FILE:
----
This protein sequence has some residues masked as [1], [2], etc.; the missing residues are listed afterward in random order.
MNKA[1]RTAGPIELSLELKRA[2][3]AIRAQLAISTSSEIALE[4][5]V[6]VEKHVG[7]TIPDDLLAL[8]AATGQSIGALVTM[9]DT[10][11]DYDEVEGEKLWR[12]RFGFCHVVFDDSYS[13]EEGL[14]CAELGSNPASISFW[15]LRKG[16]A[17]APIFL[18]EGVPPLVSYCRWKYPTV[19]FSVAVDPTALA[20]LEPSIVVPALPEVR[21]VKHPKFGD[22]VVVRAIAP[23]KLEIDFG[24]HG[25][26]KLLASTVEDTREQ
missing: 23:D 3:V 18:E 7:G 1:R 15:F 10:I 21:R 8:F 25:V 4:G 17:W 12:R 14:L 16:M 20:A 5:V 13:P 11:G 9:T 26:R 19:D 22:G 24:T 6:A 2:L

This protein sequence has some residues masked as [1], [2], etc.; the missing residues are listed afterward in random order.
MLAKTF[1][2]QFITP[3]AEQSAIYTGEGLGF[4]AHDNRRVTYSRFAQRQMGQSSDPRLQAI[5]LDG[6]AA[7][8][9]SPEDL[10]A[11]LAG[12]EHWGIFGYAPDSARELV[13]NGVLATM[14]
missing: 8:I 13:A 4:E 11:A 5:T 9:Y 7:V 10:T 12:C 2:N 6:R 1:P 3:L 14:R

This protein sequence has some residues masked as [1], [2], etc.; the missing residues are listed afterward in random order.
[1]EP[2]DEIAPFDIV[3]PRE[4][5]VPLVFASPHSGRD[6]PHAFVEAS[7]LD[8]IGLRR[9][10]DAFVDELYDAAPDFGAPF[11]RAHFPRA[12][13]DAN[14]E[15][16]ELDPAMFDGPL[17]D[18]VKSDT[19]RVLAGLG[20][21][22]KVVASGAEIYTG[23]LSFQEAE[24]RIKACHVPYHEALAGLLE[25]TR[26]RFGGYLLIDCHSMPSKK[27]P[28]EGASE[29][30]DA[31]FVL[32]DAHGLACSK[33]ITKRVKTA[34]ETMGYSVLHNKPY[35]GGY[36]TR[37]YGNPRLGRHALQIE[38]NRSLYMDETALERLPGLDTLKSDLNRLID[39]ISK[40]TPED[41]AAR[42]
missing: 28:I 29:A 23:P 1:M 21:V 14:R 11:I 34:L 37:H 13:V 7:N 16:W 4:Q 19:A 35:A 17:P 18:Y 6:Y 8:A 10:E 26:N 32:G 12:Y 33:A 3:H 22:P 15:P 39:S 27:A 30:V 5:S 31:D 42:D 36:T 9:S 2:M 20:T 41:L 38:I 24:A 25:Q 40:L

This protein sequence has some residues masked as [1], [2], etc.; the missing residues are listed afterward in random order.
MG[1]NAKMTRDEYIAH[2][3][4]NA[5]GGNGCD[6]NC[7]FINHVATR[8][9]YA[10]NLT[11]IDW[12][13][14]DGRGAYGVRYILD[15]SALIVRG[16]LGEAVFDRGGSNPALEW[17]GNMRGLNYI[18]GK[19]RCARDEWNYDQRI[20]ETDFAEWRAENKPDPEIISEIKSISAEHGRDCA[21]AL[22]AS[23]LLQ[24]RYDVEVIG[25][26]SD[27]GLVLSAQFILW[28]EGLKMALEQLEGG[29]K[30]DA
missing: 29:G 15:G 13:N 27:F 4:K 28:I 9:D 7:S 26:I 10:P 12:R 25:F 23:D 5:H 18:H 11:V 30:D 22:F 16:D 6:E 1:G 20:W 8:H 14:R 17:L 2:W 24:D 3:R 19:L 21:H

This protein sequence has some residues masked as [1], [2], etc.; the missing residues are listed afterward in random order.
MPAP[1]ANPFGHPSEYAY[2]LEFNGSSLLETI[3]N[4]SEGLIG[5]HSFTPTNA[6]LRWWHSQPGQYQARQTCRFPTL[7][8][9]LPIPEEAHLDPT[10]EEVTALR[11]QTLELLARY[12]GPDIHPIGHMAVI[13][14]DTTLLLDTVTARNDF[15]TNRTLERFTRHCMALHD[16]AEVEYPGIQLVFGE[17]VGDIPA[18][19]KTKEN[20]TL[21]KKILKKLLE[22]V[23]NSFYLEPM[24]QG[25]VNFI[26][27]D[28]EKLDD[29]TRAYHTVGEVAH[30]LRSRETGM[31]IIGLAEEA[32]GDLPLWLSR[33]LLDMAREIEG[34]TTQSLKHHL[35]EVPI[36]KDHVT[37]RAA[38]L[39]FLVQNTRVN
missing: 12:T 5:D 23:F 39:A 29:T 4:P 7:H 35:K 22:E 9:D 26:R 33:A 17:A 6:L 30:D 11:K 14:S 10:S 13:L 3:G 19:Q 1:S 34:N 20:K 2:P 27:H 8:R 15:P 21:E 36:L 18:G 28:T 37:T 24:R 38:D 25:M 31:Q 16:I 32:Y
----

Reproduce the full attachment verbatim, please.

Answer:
This protein sequence has some residues masked as [1], [2], etc.; the missing residues are listed afterward in random order.
MNKA[1]RTAGPIELSLELKRA[2][3]AIRAQLAISTSSEIALE[4][5]V[6]VEKHVG[7]TIPDDLLAL[8]AATGQSIGALVTM[9]DT[10][11]DYDEVEGEKLWR[12]RFGFCHVVFDDSYS[13]EEGL[14]CAELGSNPASISFW[15]LRKG[16]A[17]APIFL[18]EGVPPLVSYCRWKYPTV[19]FSVAVDPTALA[20]LEPSIVVPALPEVR[21]VKHPKFGD[22]VVVRAIAP[23]KLEIDFG[24]HG[25][26]KLLASTVEDTREQ
missing: 23:D 3:V 18:E 7:G 1:R 15:F 10:I 21:R 8:F 25:V 4:G 17:W 12:R 14:L 16:M 20:A 5:V 13:P 11:G 9:T 26:R 19:D 22:G 24:T 6:A 2:L

This protein sequence has some residues masked as [1], [2], etc.; the missing residues are listed afterward in random order.
MLAKTF[1][2]QFITP[3]AEQSAIYTGEGLGF[4]AHDNRRVTYSRFAQRQMGQSSDPRLQAI[5]LDG[6]AA[7][8][9]SPEDL[10]A[11]LAG[12]EHWGIFGYAPDSARELV[13]NGVLATM[14]
missing: 8:I 13:A 4:E 11:A 5:T 9:Y 7:V 10:T 12:C 2:N 6:R 1:P 3:L 14:R

This protein sequence has some residues masked as [1], [2], etc.; the missing residues are listed afterward in random order.
[1]EP[2]DEIAPFDIV[3]PRE[4][5]VPLVFASPHSGRD[6]PHAFVEAS[7]LD[8]IGLRR[9][10]DAFVDELYDAAPDFGAPF[11]RAHFPRA[12][13]DAN[14]E[15][16]ELDPAMFDGPL[17]D[18]VKSDT[19]RVLAGLG[20][21][22]KVVASGAEIYTG[23]LSFQEAE[24]RIKACHVPYHEALAGLLE[25]TR[26]RFGGYLLIDCHSMPSKK[27]P[28]EGASE[29][30]DA[31]FVL[32]DAHGLACSK[33]ITKRVKTA[34]ETMGYSVLHNKPY[35]GGY[36]TR[37]YGNPRLGRHALQIE[38]NRSLYMDETALERLPGLDTLKSDLNRLID[39]ISK[40]TPED[41]AAR[42]
missing: 28:I 29:A 23:P 1:M 21:V 14:R 11:I 34:L 37:H 13:V 7:N 16:W 4:Q 19:A 35:A 17:P 18:Y 6:Y 8:A 10:E 26:N 32:G 12:Y 33:A 3:H 22:P 15:P 39:S 27:A 30:V 5:S 31:D 42:D 36:T 9:S 2:M 20:T 41:L 38:I 24:A 25:Q 40:L

This protein sequence has some residues masked as [1], [2], etc.; the missing residues are listed afterward in random order.
MG[1]NAKMTRDEYIAH[2][3][4]NA[5]GGNGCD[6]NC[7]FINHVATR[8][9]YA[10]NLT[11]IDW[12][13][14]DGRGAYGVRYILD[15]SALIVRG[16]LGEAVFDRGGSNPALEW[17]GNMRGLNYI[18]GK[19]RCARDEWNYDQRI[20]ETDFAEWRAENKPDPEIISEIKSISAEHGRDCA[21]AL[22]AS[23]LLQ[24]RYDVEVIG[25][26]SD[27]GLVLSAQFILW[28]EGLKMALEQLEGG[29]K[30]DA
missing: 29:G 15:G 13:N 27:F 4:K 28:I 9:D 7:S 26:I 10:P 12:R 25:F 23:D 5:H 18:H 11:V 30:D 22:F 16:D 6:E 1:G 20:W 8:H 14:R 17:L 2:W 24:D 3:R 19:L 21:H

This protein sequence has some residues masked as [1], [2], etc.; the missing residues are listed afterward in random order.
MPAP[1]ANPFGHPSEYAY[2]LEFNGSSLLETI[3]N[4]SEGLIG[5]HSFTPTNA[6]LRWWHSQPGQYQARQTCRFPTL[7][8][9]LPIPEEAHLDPT[10]EEVTALR[11]QTLELLARY[12]GPDIHPIGHMAVI[13][14]DTTLLLDTVTARNDF[15]TNRTLERFTRHCMALHD[16]AEVEYPGIQLVFGE[17]VGDIPA[18][19]KTKEN[20]TL[21]KKILKKLLE[22]V[23]NSFYLEPM[24]QG[25]VNFI[26][27]D[28]EKLDD[29]TRAYHTVGEVAH[30]LRSRETGM[31]IIGLAEEA[32]GDLPLWLSR[33]LLDMAREIEG[34]TTQSLKHHL[35]EVPI[36]KDHVT[37]RAA[38]L[39]FLVQNTRVN
missing: 12:T 5:D 23:F 39:A 29:T 4:P 7:H 35:K 22:E 9:D 26:R 33:A 17:A 6:L 30:D 11:K 14:S 10:S 13:L 3:G 19:Q 1:S 34:N 20:K 2:P 27:H 8:R 15:P 21:E 36:L 18:G 28:T 37:T 24:R 38:D 25:M 31:Q 16:I 32:Y